Versatility is a key word in Fleming’s vocabulary. Mozart and the French repertoire have been prominent in her career–a recording of Massenet’s Thaïs was released in September. "I really love the way French is placed in the voice; it is comfortable for me." Bel canto roles such as Armida were successes. Rusalka’s "Song to the Moon" is her signature tune, and she has been hailed as the next great Marshalin in Strauss’s Der Rosenkavalier. Even though Fleming’s new album contains both Italian and French favourites, including a healthy serving of Puccini, she is careful not to schedule any staged verissimo operas to avoid wrecking her voice singing against large orchestras. A champion of new music, Fleming starred in last year’s premiere of André Previn’s A Street Car Named Desire and this spring premiered a set of Previn songs in recital.
Recitals are important to Fleming. She is not, however, an advocate of the purist school of recital programming. For instance, her November 7th Ottawa recital audience will be treated to equal helpings of opera and song. "I am there to serve the public and make them happy and not to lecture or educate them, and I want a program that I would enjoy. If it is a city where I sing opera, then I would only do a program of art songs. If it is a city where I know I would never do an operatic production, then it only makes sense to do a little of both. In Germany, I would never do that, they would be outraged. I am there to entertain and to show what my voice is and hopefully to introduce people to music that is moving and means something to them."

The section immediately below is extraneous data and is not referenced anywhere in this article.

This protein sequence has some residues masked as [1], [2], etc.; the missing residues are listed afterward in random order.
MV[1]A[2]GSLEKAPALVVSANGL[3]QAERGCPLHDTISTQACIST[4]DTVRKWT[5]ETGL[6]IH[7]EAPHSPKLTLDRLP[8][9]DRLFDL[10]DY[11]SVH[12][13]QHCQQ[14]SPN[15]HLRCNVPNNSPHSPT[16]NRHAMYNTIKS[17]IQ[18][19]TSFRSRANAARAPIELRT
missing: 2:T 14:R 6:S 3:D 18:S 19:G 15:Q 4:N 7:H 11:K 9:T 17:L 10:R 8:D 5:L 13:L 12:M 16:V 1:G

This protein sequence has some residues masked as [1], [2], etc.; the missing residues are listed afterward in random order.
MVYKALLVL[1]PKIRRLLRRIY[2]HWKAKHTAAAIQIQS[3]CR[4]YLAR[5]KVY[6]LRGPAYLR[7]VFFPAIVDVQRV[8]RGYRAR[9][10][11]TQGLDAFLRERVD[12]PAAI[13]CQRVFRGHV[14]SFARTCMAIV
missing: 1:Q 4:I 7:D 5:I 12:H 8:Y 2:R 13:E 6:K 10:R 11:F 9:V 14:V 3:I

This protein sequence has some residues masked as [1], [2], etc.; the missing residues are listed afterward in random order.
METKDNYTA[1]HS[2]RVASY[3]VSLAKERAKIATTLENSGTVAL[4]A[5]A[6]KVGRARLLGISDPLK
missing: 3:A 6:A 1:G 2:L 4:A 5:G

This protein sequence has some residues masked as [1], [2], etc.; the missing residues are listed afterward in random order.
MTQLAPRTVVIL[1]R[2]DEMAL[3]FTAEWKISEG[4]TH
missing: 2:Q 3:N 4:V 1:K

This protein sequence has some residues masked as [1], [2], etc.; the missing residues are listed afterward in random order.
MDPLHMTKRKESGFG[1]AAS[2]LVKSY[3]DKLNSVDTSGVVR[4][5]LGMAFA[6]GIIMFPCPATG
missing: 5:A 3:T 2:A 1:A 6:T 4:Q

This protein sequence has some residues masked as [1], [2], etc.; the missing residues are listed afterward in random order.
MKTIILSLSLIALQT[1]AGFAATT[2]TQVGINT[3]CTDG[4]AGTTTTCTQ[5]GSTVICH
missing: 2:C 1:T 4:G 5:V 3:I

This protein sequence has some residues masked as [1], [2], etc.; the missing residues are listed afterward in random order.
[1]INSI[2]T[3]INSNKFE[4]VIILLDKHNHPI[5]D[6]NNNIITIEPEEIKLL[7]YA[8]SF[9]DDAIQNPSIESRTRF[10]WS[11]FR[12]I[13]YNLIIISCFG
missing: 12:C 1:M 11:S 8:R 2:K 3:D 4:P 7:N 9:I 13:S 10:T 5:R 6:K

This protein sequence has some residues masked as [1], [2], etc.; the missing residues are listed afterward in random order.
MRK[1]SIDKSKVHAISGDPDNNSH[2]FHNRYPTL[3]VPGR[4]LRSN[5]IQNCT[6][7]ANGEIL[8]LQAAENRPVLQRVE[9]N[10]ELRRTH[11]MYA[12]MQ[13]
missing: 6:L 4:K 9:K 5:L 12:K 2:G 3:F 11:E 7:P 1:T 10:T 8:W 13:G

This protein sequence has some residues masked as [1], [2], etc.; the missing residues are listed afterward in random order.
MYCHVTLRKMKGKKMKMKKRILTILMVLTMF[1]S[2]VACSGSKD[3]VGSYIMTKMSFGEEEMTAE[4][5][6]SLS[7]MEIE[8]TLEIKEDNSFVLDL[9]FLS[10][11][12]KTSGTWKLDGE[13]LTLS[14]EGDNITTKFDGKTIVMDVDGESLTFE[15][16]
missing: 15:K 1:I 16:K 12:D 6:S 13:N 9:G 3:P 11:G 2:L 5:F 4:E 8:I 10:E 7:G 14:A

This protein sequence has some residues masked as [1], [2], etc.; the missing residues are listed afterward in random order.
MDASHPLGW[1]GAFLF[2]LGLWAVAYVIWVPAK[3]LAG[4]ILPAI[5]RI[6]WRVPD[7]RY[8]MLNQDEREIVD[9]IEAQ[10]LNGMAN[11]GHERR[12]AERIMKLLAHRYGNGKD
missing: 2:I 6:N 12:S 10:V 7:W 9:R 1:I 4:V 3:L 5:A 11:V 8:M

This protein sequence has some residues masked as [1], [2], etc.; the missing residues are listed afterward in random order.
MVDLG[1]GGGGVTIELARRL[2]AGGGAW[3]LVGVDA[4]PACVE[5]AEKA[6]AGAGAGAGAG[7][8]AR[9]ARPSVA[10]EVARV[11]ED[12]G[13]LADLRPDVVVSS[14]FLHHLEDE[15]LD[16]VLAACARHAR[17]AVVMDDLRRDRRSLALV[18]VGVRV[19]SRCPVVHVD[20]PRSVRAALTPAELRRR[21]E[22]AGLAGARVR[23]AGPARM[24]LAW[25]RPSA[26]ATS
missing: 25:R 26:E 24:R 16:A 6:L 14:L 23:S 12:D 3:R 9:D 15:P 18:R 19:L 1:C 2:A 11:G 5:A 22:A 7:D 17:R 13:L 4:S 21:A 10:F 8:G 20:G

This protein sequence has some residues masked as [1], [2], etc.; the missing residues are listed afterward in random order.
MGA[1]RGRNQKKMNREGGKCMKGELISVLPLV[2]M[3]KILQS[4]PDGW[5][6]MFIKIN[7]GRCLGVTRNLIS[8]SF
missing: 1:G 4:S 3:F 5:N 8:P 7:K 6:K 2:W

Renée Fleming makes two Canadian appearances this season. November 7, 2000 at the National Arts Centre in Ottawa in songs and operatic excerpts (613) 947-7000. April 22, 2001 at Roy Thomson Hall in Toronto in a tour of a forthcoming new album with pianist Jean-Yves Thibaudet (416) 872-4255.
Renée Fleming's Latest CD - 1 minute samples
Music Video set to "Un bel di vedremo" from Puccini's Madama Butterfly (Playtime: 4:52, Quicktime Movie Format, 7.7 MB download)
Multimedia Flash Bio
Get Quicktime Player
Discussion on Renée Fleming
Enter the Renée Fleming CD Contest
Prize: 1 prize of 5 CDs courtesy of Universal Music Canada
Massenet: Thaïs (2CDs)
The Beautiful Voice
The Schubert Album
Tell a friend about the contest and win The Beautiful Voice.
Contest Ends: November 30, 2000
Other Articles on Renée Fleming